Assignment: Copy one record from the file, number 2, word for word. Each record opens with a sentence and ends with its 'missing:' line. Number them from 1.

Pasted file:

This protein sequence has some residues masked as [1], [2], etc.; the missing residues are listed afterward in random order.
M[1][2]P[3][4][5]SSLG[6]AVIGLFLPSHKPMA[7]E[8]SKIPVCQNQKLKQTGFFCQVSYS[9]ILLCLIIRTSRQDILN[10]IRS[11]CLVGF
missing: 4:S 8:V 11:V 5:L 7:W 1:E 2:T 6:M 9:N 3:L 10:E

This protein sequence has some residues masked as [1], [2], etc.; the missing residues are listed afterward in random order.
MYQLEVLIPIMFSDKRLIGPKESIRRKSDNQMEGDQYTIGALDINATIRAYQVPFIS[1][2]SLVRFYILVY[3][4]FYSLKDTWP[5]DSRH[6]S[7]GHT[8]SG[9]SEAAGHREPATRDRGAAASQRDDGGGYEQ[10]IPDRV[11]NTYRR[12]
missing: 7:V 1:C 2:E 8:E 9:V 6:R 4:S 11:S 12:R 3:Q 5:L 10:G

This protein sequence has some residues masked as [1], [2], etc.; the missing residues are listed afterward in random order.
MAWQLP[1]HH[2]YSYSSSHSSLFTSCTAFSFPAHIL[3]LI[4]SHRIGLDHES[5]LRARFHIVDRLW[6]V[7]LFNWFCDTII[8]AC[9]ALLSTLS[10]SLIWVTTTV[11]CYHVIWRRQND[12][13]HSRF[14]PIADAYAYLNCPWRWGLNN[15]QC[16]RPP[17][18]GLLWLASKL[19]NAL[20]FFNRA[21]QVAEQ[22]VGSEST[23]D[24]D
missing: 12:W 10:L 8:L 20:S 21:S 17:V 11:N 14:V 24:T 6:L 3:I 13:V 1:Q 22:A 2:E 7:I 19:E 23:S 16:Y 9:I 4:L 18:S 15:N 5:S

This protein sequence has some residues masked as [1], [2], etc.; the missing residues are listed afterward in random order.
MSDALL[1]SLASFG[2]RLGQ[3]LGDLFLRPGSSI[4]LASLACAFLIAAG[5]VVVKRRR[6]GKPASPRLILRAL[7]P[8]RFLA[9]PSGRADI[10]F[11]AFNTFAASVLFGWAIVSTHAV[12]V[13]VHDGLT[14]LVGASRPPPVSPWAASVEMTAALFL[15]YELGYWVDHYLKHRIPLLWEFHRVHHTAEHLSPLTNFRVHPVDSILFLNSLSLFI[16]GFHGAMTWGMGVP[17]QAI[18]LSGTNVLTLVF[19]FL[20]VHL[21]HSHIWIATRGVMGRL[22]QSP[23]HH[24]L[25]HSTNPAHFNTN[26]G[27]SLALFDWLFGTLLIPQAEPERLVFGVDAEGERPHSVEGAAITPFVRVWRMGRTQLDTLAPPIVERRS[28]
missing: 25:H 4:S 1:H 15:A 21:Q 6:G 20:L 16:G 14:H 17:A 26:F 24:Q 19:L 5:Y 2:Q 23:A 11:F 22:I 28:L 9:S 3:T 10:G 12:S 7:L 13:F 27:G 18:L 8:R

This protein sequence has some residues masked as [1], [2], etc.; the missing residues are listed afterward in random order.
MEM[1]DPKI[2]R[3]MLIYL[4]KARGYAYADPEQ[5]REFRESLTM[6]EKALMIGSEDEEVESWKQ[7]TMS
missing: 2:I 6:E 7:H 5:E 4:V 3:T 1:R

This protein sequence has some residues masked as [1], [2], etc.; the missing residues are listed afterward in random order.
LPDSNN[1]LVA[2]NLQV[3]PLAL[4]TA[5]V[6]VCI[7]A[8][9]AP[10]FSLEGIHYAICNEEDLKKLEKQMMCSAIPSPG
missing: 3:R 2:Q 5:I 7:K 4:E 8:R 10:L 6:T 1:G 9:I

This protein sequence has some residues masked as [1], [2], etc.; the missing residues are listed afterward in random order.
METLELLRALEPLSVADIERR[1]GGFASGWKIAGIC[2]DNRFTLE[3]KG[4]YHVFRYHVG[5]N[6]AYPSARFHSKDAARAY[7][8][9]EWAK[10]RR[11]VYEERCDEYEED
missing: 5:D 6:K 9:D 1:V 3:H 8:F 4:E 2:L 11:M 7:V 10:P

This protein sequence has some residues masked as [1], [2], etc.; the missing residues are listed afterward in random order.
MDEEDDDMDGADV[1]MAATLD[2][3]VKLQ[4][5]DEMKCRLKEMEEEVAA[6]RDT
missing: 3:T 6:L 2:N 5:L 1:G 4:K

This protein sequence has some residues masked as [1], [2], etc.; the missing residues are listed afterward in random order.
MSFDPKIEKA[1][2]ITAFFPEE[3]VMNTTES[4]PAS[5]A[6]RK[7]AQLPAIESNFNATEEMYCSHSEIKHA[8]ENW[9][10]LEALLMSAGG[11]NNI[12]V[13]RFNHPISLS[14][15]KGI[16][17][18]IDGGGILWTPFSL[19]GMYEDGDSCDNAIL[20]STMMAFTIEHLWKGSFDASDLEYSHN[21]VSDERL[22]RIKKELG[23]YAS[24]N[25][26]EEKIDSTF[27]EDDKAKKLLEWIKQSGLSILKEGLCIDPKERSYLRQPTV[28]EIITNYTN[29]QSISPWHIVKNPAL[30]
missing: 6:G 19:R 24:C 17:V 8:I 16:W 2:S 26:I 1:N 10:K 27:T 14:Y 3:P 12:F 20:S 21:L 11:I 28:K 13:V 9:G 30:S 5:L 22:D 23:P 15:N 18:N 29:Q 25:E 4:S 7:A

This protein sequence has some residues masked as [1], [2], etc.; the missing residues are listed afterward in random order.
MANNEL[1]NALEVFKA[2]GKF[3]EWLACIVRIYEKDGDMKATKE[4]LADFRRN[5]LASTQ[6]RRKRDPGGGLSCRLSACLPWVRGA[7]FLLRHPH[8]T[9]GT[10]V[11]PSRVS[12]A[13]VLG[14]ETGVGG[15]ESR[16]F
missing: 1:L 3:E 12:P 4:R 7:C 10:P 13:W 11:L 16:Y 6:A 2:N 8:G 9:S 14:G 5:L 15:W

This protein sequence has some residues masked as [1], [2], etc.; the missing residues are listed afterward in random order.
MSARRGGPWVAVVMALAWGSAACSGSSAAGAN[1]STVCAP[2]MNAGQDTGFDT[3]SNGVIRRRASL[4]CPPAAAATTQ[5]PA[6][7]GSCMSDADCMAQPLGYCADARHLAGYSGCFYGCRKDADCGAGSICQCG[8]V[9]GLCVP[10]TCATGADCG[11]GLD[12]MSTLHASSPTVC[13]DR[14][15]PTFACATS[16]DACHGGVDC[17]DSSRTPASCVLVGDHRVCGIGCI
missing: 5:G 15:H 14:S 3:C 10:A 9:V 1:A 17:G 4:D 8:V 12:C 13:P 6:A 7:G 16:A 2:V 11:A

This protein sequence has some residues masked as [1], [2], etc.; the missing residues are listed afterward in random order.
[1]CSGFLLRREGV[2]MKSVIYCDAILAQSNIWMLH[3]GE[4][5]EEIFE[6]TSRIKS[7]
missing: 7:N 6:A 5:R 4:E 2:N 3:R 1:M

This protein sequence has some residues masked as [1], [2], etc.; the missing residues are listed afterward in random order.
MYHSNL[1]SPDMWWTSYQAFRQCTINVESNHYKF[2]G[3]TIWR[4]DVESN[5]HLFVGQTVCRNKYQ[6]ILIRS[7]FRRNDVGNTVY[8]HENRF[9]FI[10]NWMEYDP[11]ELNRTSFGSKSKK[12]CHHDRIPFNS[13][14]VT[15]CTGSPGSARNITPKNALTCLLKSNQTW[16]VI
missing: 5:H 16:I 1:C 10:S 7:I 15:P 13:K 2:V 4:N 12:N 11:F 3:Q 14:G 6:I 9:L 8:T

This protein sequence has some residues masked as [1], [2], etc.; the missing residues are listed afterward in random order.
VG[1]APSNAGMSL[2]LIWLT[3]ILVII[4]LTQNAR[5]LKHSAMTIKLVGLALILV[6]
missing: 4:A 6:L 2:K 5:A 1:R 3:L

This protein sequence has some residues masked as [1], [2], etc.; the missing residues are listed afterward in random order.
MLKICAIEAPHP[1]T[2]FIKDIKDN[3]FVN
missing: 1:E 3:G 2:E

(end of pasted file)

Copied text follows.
This protein sequence has some residues masked as [1], [2], etc.; the missing residues are listed afterward in random order.
MYQLEVLIPIMFSDKRLIGPKESIRRKSDNQMEGDQYTIGALDINATIRAYQVPFIS[1][2]SLVRFYILVY[3][4]FYSLKDTWP[5]DSRH[6]S[7]GHT[8]SG[9]SEAAGHREPATRDRGAAASQRDDGGGYEQ[10]IPDRV[11]NTYRR[12]
missing: 7:V 1:C 2:E 8:E 9:V 6:R 4:S 11:S 12:R 3:Q 5:L 10:G